Most people have an incomplete understanding of leadership. It’s true that at times your job as a leader is to make everything okay for other people. This involves doing things that people expect, want and like. Sometimes, however, it’s not. These are moments when your work as a leader is to make others uncomfortable by bringing their attention to an uneasy truth, challenging the status quo, speaking up and speaking out. This means you may be the cause of other people’s discomfort – which can make leadership feel like it’s a dangerous business. People may dislike you, even if for only a brief while, for making them uncomfortable. This is the reason many people fail to exercise courageous and challenging leadership.
According to some sources, the word ‘leader’ appears to originate from the ancient Indo-European word ‘leit’. The leit was the name given to the bearer of the flag or banner of kings and queens of old. They would march at the front of the army as they went into battle, rallying and leading the troops. Being chosen to be a leit was a great honour, which we can see even to this day when the flag-bearers of each nation march proudly into a stadium during the Olympic opening ceremony. In the days of old, being the leit or the leader was also a dangerous position, because the other army would want to quickly take you out of action.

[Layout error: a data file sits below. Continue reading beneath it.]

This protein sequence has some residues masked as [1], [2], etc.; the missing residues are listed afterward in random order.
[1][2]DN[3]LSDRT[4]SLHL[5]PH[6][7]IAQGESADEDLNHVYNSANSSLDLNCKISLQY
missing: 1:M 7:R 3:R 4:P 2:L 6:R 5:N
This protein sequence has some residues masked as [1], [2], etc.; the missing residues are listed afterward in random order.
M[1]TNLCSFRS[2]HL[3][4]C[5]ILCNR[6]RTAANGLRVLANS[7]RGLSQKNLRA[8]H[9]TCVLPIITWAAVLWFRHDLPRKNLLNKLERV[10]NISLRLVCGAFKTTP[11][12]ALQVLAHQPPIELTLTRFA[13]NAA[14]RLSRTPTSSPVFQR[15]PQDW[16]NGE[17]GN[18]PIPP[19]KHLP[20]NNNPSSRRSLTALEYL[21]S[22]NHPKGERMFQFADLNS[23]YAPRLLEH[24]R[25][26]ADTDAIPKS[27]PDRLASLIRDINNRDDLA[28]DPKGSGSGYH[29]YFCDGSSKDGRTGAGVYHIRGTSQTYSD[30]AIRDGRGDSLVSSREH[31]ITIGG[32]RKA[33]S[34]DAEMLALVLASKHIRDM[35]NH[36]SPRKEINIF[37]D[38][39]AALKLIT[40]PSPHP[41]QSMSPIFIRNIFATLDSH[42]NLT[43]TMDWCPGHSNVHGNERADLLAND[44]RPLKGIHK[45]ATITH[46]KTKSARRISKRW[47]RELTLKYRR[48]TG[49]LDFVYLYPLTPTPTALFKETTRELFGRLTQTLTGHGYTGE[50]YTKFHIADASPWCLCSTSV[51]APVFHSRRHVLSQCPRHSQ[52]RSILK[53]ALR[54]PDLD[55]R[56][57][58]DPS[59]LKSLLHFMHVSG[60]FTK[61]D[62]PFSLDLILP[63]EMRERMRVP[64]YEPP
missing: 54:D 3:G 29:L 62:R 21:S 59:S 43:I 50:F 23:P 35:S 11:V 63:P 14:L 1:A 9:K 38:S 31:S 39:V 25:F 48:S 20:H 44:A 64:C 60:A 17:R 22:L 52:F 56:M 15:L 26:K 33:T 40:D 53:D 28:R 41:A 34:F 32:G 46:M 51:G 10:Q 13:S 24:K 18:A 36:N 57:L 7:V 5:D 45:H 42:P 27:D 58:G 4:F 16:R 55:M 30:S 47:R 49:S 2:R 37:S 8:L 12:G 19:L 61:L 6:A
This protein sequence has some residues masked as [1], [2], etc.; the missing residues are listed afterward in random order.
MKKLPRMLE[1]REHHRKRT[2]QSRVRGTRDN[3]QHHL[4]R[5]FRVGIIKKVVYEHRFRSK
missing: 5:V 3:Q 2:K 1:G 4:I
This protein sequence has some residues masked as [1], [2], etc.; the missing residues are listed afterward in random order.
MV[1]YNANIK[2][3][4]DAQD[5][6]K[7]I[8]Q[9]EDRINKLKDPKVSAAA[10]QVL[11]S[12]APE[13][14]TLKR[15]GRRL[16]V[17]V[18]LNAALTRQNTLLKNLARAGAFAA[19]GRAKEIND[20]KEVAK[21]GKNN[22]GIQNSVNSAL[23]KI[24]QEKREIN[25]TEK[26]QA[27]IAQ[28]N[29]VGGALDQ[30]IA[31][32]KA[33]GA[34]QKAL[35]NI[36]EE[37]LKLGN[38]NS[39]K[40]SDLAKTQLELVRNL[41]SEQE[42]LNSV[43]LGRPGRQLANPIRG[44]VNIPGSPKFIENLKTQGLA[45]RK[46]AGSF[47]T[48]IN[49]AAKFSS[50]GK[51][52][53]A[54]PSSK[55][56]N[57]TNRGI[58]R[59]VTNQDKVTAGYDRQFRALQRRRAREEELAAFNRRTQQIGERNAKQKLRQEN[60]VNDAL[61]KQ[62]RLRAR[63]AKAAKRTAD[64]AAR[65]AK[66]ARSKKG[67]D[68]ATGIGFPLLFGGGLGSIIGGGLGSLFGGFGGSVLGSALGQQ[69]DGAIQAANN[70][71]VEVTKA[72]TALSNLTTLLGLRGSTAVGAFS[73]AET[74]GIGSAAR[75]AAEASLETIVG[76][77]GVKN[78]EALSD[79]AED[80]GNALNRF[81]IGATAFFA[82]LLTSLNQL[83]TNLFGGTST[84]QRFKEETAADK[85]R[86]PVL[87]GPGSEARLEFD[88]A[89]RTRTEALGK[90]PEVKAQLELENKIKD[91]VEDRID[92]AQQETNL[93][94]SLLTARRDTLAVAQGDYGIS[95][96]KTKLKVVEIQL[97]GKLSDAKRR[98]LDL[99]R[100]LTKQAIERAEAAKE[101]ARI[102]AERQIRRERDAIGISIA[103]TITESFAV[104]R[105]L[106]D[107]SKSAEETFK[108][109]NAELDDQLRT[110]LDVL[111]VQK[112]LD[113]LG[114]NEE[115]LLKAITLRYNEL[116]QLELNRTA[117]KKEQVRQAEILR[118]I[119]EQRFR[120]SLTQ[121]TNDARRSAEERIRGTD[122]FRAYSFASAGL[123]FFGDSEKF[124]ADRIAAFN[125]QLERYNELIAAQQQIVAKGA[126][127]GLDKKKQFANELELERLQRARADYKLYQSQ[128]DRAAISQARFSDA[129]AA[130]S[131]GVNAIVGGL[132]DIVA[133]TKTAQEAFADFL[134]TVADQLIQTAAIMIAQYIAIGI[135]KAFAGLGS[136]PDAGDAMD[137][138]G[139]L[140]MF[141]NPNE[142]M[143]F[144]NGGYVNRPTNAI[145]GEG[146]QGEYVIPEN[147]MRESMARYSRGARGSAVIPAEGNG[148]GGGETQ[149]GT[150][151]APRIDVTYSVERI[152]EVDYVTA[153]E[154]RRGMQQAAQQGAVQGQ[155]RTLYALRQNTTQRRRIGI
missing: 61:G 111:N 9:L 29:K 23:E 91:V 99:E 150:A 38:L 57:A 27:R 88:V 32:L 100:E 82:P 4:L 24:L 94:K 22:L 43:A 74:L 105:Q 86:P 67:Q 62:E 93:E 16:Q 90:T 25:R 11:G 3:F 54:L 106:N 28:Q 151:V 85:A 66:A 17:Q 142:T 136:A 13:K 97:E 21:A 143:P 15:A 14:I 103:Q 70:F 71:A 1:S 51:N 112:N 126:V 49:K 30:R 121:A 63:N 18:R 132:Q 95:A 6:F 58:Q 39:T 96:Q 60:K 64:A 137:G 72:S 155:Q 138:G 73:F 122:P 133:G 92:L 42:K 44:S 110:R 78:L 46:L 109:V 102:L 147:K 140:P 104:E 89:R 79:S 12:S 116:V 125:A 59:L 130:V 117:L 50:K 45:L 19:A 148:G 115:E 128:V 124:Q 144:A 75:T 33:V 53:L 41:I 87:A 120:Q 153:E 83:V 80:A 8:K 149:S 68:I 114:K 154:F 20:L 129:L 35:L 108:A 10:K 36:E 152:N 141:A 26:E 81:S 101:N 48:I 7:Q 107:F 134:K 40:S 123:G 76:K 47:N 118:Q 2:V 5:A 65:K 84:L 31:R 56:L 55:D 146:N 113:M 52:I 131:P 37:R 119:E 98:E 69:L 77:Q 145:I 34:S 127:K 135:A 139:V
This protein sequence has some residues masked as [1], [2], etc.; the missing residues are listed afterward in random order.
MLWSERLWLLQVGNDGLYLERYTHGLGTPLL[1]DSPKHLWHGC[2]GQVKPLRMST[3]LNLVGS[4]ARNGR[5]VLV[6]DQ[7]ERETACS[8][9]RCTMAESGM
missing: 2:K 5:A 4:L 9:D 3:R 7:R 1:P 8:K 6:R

Unfortunately, we have so sanitised leadership today that many people have forgotten that to lead well means to take risks and do what can sometimes feel dangerous. It takes courage and a purpose that’s meaningful and compelling to encourage us to move away from safety and into leadership. Whether it’s standing up and speaking out for yourself, or the people or causes you care about, it’s incredibly important and necessary work.
So remember. If the work of leadership doesn't sometimes feel risky to you, it's possible that you’re not exercising it fully.